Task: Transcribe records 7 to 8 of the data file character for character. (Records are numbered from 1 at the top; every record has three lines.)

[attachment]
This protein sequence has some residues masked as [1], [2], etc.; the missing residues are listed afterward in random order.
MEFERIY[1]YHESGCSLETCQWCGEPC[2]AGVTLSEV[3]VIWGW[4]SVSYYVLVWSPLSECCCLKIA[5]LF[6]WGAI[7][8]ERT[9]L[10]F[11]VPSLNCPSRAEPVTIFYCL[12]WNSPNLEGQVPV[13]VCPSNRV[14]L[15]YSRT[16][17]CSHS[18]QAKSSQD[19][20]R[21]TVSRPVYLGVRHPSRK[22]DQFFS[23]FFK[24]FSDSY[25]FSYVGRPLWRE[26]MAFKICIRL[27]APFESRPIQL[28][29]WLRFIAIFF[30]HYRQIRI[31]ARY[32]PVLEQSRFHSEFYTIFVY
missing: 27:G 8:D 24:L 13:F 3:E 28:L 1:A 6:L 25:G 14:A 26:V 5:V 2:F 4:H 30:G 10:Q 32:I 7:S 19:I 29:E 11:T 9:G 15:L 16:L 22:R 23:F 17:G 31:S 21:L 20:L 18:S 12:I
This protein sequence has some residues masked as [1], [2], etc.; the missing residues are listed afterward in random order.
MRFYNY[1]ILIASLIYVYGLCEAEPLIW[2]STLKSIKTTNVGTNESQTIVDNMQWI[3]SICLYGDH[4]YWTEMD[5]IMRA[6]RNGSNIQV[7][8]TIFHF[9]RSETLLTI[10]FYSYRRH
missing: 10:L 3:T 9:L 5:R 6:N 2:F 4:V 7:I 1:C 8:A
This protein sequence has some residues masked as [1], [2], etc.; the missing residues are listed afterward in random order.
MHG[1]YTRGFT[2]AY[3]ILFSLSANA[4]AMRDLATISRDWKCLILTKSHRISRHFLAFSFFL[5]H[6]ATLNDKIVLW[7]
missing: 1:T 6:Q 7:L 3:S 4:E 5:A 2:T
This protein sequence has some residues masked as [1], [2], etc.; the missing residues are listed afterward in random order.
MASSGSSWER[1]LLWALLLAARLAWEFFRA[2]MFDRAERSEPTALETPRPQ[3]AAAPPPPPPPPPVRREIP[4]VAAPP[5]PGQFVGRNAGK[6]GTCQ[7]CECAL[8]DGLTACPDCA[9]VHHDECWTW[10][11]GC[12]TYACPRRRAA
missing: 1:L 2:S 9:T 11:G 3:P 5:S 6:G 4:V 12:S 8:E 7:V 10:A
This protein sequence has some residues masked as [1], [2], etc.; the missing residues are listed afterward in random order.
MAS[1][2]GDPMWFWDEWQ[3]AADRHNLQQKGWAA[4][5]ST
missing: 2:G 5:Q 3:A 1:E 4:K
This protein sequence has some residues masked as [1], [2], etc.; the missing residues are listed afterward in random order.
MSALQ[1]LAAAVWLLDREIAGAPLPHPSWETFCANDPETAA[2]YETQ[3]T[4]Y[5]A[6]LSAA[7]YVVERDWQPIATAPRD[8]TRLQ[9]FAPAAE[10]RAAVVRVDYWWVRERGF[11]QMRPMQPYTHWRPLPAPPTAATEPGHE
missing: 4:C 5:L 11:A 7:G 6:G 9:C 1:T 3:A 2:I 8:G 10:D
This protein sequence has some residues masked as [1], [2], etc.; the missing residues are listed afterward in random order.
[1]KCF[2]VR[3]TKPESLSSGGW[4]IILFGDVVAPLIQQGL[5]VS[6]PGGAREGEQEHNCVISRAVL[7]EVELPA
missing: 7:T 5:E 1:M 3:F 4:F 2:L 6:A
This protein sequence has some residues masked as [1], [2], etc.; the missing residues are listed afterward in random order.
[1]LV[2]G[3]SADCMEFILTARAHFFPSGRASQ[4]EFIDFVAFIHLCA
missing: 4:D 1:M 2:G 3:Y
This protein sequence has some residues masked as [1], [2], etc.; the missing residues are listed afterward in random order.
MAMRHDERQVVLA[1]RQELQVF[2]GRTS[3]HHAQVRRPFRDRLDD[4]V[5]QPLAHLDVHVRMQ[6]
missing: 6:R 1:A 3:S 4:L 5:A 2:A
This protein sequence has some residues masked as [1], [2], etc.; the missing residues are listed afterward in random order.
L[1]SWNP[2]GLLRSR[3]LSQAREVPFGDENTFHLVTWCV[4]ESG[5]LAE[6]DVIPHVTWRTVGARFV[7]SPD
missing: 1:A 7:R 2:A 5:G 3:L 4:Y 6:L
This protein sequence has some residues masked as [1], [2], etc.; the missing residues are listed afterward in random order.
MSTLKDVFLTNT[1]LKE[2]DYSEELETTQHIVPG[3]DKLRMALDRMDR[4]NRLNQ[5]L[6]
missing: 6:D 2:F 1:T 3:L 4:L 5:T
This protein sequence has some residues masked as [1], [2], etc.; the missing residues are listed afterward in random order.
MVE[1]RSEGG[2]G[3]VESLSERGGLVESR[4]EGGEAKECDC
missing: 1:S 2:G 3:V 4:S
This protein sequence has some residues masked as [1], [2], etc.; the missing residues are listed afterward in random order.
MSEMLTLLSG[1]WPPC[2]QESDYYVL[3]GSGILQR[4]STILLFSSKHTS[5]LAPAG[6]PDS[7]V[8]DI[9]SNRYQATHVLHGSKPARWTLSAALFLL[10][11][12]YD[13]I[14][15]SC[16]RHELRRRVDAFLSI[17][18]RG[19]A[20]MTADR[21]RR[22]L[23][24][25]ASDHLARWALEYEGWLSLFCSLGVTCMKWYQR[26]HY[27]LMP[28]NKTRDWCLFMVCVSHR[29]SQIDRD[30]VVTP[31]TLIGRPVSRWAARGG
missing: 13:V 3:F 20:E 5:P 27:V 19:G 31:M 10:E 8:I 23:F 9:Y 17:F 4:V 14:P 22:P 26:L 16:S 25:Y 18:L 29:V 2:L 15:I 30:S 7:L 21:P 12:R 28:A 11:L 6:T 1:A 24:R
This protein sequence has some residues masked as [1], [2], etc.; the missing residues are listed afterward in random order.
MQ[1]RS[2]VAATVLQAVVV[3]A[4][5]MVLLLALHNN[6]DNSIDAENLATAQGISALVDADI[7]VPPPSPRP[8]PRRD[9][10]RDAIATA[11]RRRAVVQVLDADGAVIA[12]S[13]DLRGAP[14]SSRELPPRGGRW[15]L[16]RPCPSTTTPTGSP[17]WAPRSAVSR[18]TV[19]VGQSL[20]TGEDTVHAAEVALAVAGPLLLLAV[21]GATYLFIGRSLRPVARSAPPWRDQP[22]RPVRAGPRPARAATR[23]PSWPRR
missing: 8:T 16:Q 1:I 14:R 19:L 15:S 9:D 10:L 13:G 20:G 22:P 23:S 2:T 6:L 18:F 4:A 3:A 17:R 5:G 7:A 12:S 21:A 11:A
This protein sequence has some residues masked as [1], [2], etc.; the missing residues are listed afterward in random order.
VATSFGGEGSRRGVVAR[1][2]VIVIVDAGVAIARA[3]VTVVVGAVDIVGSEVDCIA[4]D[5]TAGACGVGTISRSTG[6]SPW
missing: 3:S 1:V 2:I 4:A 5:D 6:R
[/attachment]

This protein sequence has some residues masked as [1], [2], etc.; the missing residues are listed afterward in random order.
[1]KCF[2]VR[3]TKPESLSSGGW[4]IILFGDVVAPLIQQGL[5]VS[6]PGGAREGEQEHNCVISRAVL[7]EVELPA
missing: 7:T 5:E 1:M 3:F 4:F 2:L 6:A
This protein sequence has some residues masked as [1], [2], etc.; the missing residues are listed afterward in random order.
[1]LV[2]G[3]SADCMEFILTARAHFFPSGRASQ[4]EFIDFVAFIHLCA
missing: 4:D 1:M 2:G 3:Y